With that overview, I’d like to turn over to Mike to discuss the details.

Mike Van Handel

Okay, thanks Jeff. I will follow my typical format with some overall comments on the quarter followed by discussion of each of our operating segments, a review of our cash flow and balance sheet, and finally our outlook for the second quarter of 2012.

As Jeff mentioned, the first quarter was a strong start to the year. Revenue growth exceeded expectations up 3% in constant currency. Revenue benefited approximately 1% from acquisitions and about 1% due to an extra billing day compared to the prior year in some of our countries. Earnings per share of $0.50 exceeded the midpoint of our guidance by $0.16 per share, which was all driven by superior operational performance.

Our SG&A expense was in line with expectations despite the stronger revenue growth, and as a result the incremental gross profit and the additional revenue growth fell straight to the bottom line. This resulted in an operating profit margin of 1.8% which was 30 basis points better than expectations and 10 basis points better than prior year. Our reported tax rate of 51% was slightly below expectations, which was simply due to the fact that the French business tax component of our provision was not impacted by higher pretax earnings. The underlying effect of income tax rate excluding the French business tax was 38%, which was right in line with expectations.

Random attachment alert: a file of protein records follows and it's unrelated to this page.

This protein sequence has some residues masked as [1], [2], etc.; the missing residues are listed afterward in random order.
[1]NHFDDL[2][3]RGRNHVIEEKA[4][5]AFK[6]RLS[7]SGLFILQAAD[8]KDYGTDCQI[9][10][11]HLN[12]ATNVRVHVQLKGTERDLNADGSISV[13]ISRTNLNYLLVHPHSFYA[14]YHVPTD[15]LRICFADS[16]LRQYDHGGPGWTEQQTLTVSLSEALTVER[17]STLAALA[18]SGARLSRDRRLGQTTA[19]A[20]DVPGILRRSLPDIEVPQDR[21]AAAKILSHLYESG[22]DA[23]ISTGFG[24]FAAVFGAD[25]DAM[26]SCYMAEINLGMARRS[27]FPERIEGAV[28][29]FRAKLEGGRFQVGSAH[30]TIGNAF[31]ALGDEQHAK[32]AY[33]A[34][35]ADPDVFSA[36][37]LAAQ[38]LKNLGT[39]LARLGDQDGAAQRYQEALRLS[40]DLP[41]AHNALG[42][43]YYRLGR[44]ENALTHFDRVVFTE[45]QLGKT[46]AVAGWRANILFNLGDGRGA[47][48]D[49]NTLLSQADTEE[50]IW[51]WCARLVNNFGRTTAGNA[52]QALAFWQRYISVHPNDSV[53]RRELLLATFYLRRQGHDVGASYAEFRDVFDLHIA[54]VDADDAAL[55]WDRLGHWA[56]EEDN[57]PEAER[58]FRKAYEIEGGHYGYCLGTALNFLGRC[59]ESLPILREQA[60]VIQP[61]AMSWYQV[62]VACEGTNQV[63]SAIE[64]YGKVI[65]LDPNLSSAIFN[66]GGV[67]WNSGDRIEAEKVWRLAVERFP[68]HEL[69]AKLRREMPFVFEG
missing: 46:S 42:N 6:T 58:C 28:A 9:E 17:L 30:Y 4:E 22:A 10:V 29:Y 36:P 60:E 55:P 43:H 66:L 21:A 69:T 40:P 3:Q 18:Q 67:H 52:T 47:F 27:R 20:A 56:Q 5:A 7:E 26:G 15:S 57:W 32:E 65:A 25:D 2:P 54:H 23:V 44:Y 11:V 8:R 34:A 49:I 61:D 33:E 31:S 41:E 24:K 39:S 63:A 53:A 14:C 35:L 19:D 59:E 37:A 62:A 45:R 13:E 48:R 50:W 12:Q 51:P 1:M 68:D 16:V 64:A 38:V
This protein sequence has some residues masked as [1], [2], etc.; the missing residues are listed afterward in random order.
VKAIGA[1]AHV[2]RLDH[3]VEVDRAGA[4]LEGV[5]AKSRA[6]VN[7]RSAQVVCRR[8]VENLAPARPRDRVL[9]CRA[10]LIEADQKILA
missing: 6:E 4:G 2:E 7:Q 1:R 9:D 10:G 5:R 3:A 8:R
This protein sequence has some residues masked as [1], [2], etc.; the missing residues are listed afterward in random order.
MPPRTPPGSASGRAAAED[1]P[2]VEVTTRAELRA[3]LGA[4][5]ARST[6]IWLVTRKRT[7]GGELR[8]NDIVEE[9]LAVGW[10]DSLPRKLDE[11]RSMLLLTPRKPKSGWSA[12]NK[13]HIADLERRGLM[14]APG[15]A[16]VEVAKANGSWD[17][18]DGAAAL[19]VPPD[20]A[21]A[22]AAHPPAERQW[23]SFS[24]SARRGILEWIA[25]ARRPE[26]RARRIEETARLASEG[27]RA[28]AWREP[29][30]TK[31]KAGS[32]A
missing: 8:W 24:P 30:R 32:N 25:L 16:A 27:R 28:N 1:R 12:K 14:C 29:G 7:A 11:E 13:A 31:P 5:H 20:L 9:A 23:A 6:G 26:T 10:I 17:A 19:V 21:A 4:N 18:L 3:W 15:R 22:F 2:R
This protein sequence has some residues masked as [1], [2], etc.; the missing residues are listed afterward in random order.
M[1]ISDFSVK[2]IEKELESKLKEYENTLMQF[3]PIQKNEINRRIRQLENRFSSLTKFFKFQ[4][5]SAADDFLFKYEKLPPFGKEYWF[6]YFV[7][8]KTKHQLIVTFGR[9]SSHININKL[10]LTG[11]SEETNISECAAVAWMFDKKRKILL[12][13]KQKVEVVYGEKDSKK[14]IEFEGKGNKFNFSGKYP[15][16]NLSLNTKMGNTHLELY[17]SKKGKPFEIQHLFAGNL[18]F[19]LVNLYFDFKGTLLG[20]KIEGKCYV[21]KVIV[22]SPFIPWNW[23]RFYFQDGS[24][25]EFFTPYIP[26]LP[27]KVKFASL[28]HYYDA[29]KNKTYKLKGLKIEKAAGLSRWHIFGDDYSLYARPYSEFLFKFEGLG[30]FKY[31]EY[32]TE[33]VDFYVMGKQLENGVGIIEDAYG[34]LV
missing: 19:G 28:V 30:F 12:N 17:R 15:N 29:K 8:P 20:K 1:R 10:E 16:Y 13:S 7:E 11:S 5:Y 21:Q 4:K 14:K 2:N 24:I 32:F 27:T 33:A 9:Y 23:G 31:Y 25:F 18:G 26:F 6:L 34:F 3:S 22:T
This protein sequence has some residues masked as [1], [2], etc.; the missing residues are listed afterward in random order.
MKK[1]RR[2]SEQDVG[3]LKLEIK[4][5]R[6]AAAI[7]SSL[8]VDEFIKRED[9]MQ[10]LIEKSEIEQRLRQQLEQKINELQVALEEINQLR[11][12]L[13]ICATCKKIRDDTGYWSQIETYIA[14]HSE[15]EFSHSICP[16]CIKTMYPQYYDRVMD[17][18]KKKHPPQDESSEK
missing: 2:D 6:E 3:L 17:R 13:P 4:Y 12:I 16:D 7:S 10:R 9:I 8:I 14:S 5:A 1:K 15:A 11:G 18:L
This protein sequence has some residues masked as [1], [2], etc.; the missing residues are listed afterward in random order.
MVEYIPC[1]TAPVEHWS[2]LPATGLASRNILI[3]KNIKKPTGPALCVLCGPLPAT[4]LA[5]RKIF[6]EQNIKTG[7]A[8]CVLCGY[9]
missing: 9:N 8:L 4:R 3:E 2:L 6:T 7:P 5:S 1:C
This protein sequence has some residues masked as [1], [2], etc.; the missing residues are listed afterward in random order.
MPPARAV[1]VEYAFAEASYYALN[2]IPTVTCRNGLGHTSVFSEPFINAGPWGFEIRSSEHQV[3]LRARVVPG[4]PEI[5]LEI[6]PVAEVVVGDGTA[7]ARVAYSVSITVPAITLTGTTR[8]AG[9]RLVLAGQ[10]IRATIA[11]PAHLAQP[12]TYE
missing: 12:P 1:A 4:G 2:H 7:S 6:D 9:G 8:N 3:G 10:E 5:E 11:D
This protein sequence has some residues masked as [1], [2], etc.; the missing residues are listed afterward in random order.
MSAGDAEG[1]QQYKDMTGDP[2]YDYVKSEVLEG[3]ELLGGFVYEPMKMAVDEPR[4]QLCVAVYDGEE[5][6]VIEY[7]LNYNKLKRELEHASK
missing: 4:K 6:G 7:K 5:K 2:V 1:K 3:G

The currency impact on the quarter was a negative $0.02 right in line with the expectations. While the year was slightly stronger than expected, the overall earnings per share impact fell in line with expectations as more euro based earnings were generated than anticipated.

Our gross profit margin came in above as expected at 16.6%. This is 30 basis points below the prior-year and primarily relates to a lower staffing gross profit margin impact of 20 basis points. Staffing gross margins are stable in most markets, but margins have been negatively impacted by slightly higher unbillable bench times and stronger growth from a few lower gross margin key accounts.

We have also experienced some price pressure in the contracting Italian and Dutch markets. Additionally, our gross margin was impacted about 10 basis points from our China acquisition last year, which will anniversary this month.

Growth in our permanent recruitment business remains positive in the quarter, up 5% over the prior-year in constant currency. We experienced strong growth in recruitment fees in the Americas and Southern Europe with modest contraction in Northern Europe and Asia-Pacific, Middle East segments. Permanent recruitment fees as a percent of overall gross profit expanded 60 basis points to 13.5%.

SG&A cost decreased from $772 million in the first quarter of last year to $754 million this year. Of this reduction, $60 million relates to the change in exchange rates between periods and $8 million related to cost savings from the reorganizational plan we put in place in the fourth quarter of last year. As we recall, we took a charge of $20.5 million in the fourth quarter, we are already exceeding the savings expected under that plan.